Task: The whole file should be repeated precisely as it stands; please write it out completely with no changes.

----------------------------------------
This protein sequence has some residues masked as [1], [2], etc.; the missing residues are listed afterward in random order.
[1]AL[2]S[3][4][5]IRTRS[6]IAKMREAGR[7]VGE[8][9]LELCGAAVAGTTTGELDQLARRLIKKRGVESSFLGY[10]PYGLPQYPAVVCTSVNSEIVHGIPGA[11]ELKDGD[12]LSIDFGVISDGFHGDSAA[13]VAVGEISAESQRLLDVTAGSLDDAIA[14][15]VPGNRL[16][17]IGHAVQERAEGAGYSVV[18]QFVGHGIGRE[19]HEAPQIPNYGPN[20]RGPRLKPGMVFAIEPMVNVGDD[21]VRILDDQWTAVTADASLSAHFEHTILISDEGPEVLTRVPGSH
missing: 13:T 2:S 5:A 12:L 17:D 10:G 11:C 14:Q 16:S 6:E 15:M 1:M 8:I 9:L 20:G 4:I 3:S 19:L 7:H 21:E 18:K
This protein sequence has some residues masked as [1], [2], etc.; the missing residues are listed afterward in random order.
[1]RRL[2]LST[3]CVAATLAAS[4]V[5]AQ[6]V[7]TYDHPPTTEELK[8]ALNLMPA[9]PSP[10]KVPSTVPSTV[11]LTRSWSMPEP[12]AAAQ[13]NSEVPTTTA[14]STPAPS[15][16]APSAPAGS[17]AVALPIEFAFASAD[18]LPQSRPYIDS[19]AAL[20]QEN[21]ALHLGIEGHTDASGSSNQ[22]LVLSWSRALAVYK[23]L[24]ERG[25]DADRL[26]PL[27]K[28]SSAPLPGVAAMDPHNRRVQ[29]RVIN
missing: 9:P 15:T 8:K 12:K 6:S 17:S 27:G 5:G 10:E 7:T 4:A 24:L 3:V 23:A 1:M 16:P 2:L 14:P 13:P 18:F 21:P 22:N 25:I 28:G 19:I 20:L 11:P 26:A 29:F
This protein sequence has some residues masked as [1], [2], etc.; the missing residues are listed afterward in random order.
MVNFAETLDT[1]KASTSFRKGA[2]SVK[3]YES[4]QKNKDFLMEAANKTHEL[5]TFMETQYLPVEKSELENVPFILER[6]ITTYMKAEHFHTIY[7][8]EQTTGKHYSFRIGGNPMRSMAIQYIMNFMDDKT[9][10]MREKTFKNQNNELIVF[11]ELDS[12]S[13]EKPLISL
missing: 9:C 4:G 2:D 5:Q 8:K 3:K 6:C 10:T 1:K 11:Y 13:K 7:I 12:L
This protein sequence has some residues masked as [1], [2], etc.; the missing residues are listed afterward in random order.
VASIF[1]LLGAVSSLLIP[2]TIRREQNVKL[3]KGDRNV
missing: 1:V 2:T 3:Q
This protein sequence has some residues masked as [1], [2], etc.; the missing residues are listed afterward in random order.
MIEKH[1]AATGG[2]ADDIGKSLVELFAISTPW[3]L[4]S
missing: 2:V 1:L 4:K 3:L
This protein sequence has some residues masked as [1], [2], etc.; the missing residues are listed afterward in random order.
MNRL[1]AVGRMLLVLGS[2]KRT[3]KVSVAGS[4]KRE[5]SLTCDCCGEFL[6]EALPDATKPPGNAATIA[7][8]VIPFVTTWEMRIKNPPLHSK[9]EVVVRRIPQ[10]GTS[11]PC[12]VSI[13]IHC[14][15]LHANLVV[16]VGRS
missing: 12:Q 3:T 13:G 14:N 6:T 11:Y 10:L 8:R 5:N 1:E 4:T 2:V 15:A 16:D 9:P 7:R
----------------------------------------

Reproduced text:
This protein sequence has some residues masked as [1], [2], etc.; the missing residues are listed afterward in random order.
[1]AL[2]S[3][4][5]IRTRS[6]IAKMREAGR[7]VGE[8][9]LELCGAAVAGTTTGELDQLARRLIKKRGVESSFLGY[10]PYGLPQYPAVVCTSVNSEIVHGIPGA[11]ELKDGD[12]LSIDFGVISDGFHGDSAA[13]VAVGEISAESQRLLDVTAGSLDDAIA[14][15]VPGNRL[16][17]IGHAVQERAEGAGYSVV[18]QFVGHGIGRE[19]HEAPQIPNYGPN[20]RGPRLKPGMVFAIEPMVNVGDD[21]VRILDDQWTAVTADASLSAHFEHTILISDEGPEVLTRVPGSH
missing: 13:T 2:S 5:A 12:L 17:D 10:G 11:C 14:Q 16:S 6:E 15:M 1:M 8:I 9:L 20:G 4:I 3:S 19:L 7:H 21:E 18:K
This protein sequence has some residues masked as [1], [2], etc.; the missing residues are listed afterward in random order.
[1]RRL[2]LST[3]CVAATLAAS[4]V[5]AQ[6]V[7]TYDHPPTTEELK[8]ALNLMPA[9]PSP[10]KVPSTVPSTV[11]LTRSWSMPEP[12]AAAQ[13]NSEVPTTTA[14]STPAPS[15][16]APSAPAGS[17]AVALPIEFAFASAD[18]LPQSRPYIDS[19]AAL[20]QEN[21]ALHLGIEGHTDASGSSNQ[22]LVLSWSRALAVYK[23]L[24]ERG[25]DADRL[26]PL[27]K[28]SSAPLPGVAAMDPHNRRVQ[29]RVIN
missing: 9:P 15:T 8:K 12:K 6:S 17:S 27:G 5:G 10:E 7:T 4:A 24:L 3:V 23:A 1:M 16:P 2:L 14:P 13:P 18:F 21:P 22:N 25:I 28:G 19:I 20:L 11:P 26:A 29:F
This protein sequence has some residues masked as [1], [2], etc.; the missing residues are listed afterward in random order.
MVNFAETLDT[1]KASTSFRKGA[2]SVK[3]YES[4]QKNKDFLMEAANKTHEL[5]TFMETQYLPVEKSELENVPFILER[6]ITTYMKAEHFHTIY[7][8]EQTTGKHYSFRIGGNPMRSMAIQYIMNFMDDKT[9][10]MREKTFKNQNNELIVF[11]ELDS[12]S[13]EKPLISL
missing: 9:C 4:G 2:D 5:Q 8:K 3:K 6:C 10:T 1:K 11:Y 13:K 7:I 12:L
This protein sequence has some residues masked as [1], [2], etc.; the missing residues are listed afterward in random order.
VASIF[1]LLGAVSSLLIP[2]TIRREQNVKL[3]KGDRNV
missing: 1:V 2:T 3:Q
This protein sequence has some residues masked as [1], [2], etc.; the missing residues are listed afterward in random order.
MIEKH[1]AATGG[2]ADDIGKSLVELFAISTPW[3]L[4]S
missing: 2:V 1:L 4:K 3:L
This protein sequence has some residues masked as [1], [2], etc.; the missing residues are listed afterward in random order.
MNRL[1]AVGRMLLVLGS[2]KRT[3]KVSVAGS[4]KRE[5]SLTCDCCGEFL[6]EALPDATKPPGNAATIA[7][8]VIPFVTTWEMRIKNPPLHSK[9]EVVVRRIPQ[10]GTS[11]PC[12]VSI[13]IHC[14][15]LHANLVV[16]VGRS
missing: 12:Q 3:T 13:G 14:N 6:T 11:Y 10:L 8:R 5:N 1:E 4:T 2:V 15:A 16:D 9:P 7:R